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Bush Can Win the Social Security Fight. Here’s How

President Bush is losing the fight for Social Security reform. To win, he’s got to convince the public that private accounts are less risky than his critics say, that the benefits are greater and that the costs are containable. [IMGCAP(1)]

He’s also got to convince the country that the consequences of doing nothing are serious — and that his foes are condemning future generations to higher taxes and reduced retirement benefits.

Bush probably made a mistake in last fall’s presidential campaign by not being more explicit about his plans for Social Security. Then, when he won re-election, he could have claimed a mandate to launch the “ownership society.”

Private savings accounts certainly were a part of his platform, but not a central item. There was no extended debate on the subject, and hence little public education for the fight at hand.

Of course, allowing the election to hinge on Social Security would have been risky, opening Bush up to classic Democratic demagoguery. Conceivably, he could have been defeated on account of it.

So now, the battle is joined. The selling job has begun, but it’s not going well. Democrats are lined up solidly against his basic reform idea — private accounts within Social Security — with Democratic leaders clearly hoping to do to Bush what Republicans did to President Bill Clinton over health care reform in 1994.

When “Hillarycare” went down to ignominious defeat, it helped catapult Republicans into the majority in Congress. Democrats seem to think they can pull off a similar feat now, and some Republicans fear they’re right.

Polls show that a month of campaigning for his proposal has actually cost Bush support, not gained it. The USA Today/Gallup poll showed that approval of Bush’s record on Social Security has fallen from 43 percent three weeks ago to 35 percent last week.

In January, half of Gallup’s respondents said that major changes need to be made in the next year or two. Now, 59 percent say there’s time to wait.

But even though he’s behind now, Bush can recoup. In fact, it’s rare that a president loses on his signature domestic initiative. Ronald Reagan cut and reformed taxes. Clinton raised taxes. And Bush cut them.

One point that Bush needs to make more clearly is that when Social Security does go bankrupt — in 2042 or 2052, depending on who’s estimating — current law calls for an automatic cut in benefits by 25 percent.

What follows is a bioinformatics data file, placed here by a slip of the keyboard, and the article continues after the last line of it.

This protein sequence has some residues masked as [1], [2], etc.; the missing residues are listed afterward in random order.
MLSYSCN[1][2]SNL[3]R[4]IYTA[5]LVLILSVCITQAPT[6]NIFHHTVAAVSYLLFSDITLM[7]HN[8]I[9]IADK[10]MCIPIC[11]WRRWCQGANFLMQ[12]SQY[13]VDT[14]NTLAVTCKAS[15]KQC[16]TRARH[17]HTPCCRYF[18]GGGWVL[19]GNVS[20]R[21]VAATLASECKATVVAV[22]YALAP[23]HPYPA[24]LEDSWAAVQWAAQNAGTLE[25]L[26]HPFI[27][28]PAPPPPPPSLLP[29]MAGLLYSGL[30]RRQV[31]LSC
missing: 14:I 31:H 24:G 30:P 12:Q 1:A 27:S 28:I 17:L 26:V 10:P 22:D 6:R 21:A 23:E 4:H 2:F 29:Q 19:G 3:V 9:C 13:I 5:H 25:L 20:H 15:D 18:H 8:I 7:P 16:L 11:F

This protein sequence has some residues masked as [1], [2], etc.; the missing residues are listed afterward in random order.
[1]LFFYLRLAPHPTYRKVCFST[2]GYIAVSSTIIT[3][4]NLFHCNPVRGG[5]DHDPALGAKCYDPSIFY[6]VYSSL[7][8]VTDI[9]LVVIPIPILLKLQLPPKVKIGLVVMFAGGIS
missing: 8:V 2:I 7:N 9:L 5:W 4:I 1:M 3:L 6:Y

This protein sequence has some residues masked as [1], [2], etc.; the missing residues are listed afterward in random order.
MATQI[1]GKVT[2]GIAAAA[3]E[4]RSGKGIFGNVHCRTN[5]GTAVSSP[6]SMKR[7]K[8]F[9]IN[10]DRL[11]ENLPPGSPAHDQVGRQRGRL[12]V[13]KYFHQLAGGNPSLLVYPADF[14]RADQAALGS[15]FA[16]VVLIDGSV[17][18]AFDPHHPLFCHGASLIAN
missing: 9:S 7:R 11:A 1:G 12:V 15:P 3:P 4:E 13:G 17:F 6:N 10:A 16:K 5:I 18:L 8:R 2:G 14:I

That’s a counter to the Democratic argument that his plan would result in a “40 percent benefit cut.” It wouldn’t. Benefit guarantees have to be cut to keep the system solvent, although there is no specific Bush proposal on how or how much. Yet the whole idea of private accounts is to protect workers against such cuts.

Bush could make the program more palatable to Democrats by ensuring that cuts in the basic guarantee would be smaller for poorer workers than for those who are better-off.

Indeed, one major difference between his approach and the Clintons’ in 1994 is that Bush is being flexible, leaving lots of details “on the table” for Congress to work out.

Probably Bush’s best argument for private accounts is that they are almost sure to earn workers better returns than they get from Social Security.

A staff study done for Senate Majority Leader Bill Frist (R-Tenn.) showed that $10,000 invested in the Social Security Trust Fund in 1988 would be worth only $11,700 today.

However, $10,000 invested in the federal employees’ Thrift Savings Plan, evenly distributed between its bond, stock and blended funds, would be worth $42,173. And that’s a period that includes two recessions.

To sell his program, Bush also ought to be making more of the fact that it is strictly voluntary. Workers who want to stick with the 1.9 percent annual return on their money (as opposed to an average of 4.9 percent in a mixed stock-bond fund) could do so.

It’s probably also nowhere near clear enough to the public that Bush’s plan calls for only a partial privatization model — up to a maximum of 4 percent of the 12.6 percent of a worker’s payroll taxes.

It would also help sell the program if Bush provided a guarantee that no one who invests in a private account would fall below a certain level of retirement income, regardless of what happens to markets.

In Chile, where private retirement accounts were established in 1981, the government guarantees an income of twice the poverty level to workers who hold private accounts for 20 years or more. In fact, the average annual return on investments there has been 10 percent, after inflation, over the past 22 years.

One of the biggest hurdles facing Bush is the transition cost of his program, which adds as much as $2 trillion to the nation’s debt in a 10-year period.

The burden could be reduced by lifting the income cap on payroll taxes, currently $90,000. To the extent that Republicans balk at this idea, Bush could tell them that this is what Margaret Thatcher did in Britain to pay for her privatization plan in 1985.

Of course, this leaves the Democrats, who seem to be more interested in defeating Bush than solving the problem of Social Security. To win some of them over, he’ll have to pose the challenge: Who are you for — your party, or your kids?

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